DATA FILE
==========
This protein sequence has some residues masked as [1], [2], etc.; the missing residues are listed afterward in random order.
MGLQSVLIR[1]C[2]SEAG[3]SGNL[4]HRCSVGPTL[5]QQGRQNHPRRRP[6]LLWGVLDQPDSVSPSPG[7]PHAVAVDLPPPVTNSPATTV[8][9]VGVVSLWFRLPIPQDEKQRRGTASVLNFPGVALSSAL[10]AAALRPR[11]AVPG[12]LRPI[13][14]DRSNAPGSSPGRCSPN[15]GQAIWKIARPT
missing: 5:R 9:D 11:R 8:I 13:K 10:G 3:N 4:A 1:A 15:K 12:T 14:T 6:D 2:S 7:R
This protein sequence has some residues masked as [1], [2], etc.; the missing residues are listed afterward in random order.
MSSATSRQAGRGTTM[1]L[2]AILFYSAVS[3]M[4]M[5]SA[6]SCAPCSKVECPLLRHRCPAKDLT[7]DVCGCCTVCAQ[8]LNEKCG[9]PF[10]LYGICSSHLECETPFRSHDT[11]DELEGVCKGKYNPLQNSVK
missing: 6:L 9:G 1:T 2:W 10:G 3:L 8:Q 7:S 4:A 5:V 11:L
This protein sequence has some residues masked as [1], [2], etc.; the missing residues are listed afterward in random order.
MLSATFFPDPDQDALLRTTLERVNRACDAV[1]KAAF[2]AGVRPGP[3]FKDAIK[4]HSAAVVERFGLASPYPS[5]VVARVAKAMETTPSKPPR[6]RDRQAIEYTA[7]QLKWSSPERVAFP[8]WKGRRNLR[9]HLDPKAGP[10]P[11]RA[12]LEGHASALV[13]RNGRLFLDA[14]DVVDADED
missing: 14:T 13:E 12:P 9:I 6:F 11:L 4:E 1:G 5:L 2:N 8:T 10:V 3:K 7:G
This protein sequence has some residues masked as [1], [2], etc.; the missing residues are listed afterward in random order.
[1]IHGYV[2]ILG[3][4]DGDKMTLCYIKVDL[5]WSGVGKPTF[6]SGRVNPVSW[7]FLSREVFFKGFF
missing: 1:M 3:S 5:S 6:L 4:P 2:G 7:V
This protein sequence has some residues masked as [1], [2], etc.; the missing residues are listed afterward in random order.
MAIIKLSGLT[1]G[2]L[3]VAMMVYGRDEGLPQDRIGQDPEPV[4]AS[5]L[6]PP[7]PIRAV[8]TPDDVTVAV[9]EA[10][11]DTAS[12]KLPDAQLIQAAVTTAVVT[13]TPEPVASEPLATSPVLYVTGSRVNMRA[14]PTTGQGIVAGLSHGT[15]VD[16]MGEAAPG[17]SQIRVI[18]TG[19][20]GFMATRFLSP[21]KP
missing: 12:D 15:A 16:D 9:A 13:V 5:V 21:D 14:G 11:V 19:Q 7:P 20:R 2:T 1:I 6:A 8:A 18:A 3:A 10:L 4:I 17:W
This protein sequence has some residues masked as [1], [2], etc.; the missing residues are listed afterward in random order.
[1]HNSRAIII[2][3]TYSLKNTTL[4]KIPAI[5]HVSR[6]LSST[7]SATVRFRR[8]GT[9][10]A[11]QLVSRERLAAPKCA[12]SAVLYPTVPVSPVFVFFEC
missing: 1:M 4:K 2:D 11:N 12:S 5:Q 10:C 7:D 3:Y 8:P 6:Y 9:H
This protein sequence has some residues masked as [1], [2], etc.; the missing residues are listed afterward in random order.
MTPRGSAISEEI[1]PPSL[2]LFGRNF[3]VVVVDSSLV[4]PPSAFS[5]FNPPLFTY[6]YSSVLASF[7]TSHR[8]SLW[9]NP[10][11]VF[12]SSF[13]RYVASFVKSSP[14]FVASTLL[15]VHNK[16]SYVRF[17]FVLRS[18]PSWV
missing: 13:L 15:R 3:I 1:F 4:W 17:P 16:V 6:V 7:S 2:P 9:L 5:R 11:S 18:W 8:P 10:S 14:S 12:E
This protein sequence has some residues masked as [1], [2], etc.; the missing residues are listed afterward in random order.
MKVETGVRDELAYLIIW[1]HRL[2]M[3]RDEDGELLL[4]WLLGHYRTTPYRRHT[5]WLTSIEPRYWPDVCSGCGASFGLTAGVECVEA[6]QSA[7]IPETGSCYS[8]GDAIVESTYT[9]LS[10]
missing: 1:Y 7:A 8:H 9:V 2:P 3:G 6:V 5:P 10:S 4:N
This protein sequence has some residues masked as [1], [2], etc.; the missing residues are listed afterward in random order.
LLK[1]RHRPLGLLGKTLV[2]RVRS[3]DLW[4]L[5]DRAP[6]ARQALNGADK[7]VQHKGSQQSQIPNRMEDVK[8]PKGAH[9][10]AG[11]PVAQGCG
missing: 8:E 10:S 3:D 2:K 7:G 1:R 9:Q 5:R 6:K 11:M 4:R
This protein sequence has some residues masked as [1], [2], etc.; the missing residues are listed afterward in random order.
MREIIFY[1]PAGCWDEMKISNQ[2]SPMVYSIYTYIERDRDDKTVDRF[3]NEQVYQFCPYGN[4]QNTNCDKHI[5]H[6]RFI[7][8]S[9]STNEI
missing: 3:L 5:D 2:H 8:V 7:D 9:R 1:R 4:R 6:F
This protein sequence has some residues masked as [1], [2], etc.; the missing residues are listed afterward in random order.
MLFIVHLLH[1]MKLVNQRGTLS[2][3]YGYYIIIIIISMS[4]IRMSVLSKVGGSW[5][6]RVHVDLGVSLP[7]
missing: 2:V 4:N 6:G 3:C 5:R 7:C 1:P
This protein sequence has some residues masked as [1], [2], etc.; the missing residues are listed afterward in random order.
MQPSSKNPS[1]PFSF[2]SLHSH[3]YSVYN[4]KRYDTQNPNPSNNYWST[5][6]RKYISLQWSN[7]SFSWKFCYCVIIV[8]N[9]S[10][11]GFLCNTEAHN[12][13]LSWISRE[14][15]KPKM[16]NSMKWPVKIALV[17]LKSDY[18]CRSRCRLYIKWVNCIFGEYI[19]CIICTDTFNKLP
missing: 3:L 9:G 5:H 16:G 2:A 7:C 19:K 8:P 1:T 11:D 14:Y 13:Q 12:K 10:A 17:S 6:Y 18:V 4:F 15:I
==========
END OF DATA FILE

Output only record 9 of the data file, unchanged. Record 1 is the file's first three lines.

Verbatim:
This protein sequence has some residues masked as [1], [2], etc.; the missing residues are listed afterward in random order.
LLK[1]RHRPLGLLGKTLV[2]RVRS[3]DLW[4]L[5]DRAP[6]ARQALNGADK[7]VQHKGSQQSQIPNRMEDVK[8]PKGAH[9][10]AG[11]PVAQGCG
missing: 8:E 10:S 3:D 2:K 7:G 1:R 9:Q 5:R 6:K 11:M 4:R